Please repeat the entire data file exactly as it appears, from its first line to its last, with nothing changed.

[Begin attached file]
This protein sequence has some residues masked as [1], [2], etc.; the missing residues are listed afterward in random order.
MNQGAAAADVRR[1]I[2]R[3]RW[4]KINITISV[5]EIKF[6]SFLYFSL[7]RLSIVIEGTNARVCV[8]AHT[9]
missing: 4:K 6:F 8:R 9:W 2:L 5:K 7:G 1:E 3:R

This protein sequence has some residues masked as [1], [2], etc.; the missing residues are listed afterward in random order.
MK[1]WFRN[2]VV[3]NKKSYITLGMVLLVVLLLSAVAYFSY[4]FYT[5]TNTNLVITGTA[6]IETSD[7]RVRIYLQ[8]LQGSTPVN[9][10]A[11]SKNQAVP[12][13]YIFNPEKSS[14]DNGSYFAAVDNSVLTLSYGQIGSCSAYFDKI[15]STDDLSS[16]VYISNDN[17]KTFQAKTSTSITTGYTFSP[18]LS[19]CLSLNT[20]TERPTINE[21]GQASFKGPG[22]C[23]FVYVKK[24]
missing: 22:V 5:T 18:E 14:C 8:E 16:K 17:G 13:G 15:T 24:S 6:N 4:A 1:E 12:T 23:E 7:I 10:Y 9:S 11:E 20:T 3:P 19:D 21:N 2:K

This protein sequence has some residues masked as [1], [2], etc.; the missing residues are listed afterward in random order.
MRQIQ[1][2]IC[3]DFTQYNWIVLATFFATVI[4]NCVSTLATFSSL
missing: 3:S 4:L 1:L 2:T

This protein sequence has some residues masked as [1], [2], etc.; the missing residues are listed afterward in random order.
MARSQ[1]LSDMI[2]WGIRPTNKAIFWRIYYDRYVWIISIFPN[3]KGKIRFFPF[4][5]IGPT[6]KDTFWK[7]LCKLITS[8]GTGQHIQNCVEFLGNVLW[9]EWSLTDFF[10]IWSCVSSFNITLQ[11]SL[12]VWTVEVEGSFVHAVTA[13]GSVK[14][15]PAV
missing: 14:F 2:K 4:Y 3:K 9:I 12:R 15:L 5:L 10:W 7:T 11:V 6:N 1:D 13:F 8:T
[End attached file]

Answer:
This protein sequence has some residues masked as [1], [2], etc.; the missing residues are listed afterward in random order.
MNQGAAAADVRR[1]I[2]R[3]RW[4]KINITISV[5]EIKF[6]SFLYFSL[7]RLSIVIEGTNARVCV[8]AHT[9]
missing: 4:K 6:F 8:R 9:W 2:L 5:K 7:G 1:E 3:R

This protein sequence has some residues masked as [1], [2], etc.; the missing residues are listed afterward in random order.
MK[1]WFRN[2]VV[3]NKKSYITLGMVLLVVLLLSAVAYFSY[4]FYT[5]TNTNLVITGTA[6]IETSD[7]RVRIYLQ[8]LQGSTPVN[9][10]A[11]SKNQAVP[12][13]YIFNPEKSS[14]DNGSYFAAVDNSVLTLSYGQIGSCSAYFDKI[15]STDDLSS[16]VYISNDN[17]KTFQAKTSTSITTGYTFSP[18]LS[19]CLSLNT[20]TERPTINE[21]GQASFKGPG[22]C[23]FVYVKK[24]
missing: 22:V 5:T 18:E 14:C 8:E 16:K 17:G 13:G 15:T 24:S 6:N 4:A 1:E 12:T 23:E 7:I 10:Y 9:S 11:E 20:T 3:P 19:D 21:N 2:K

This protein sequence has some residues masked as [1], [2], etc.; the missing residues are listed afterward in random order.
MRQIQ[1][2]IC[3]DFTQYNWIVLATFFATVI[4]NCVSTLATFSSL
missing: 3:S 4:L 1:L 2:T

This protein sequence has some residues masked as [1], [2], etc.; the missing residues are listed afterward in random order.
MARSQ[1]LSDMI[2]WGIRPTNKAIFWRIYYDRYVWIISIFPN[3]KGKIRFFPF[4][5]IGPT[6]KDTFWK[7]LCKLITS[8]GTGQHIQNCVEFLGNVLW[9]EWSLTDFF[10]IWSCVSSFNITLQ[11]SL[12]VWTVEVEGSFVHAVTA[13]GSVK[14][15]PAV
missing: 14:F 2:K 4:Y 3:K 9:I 12:R 15:L 5:L 10:W 7:T 11:V 6:N 1:D 13:F 8:T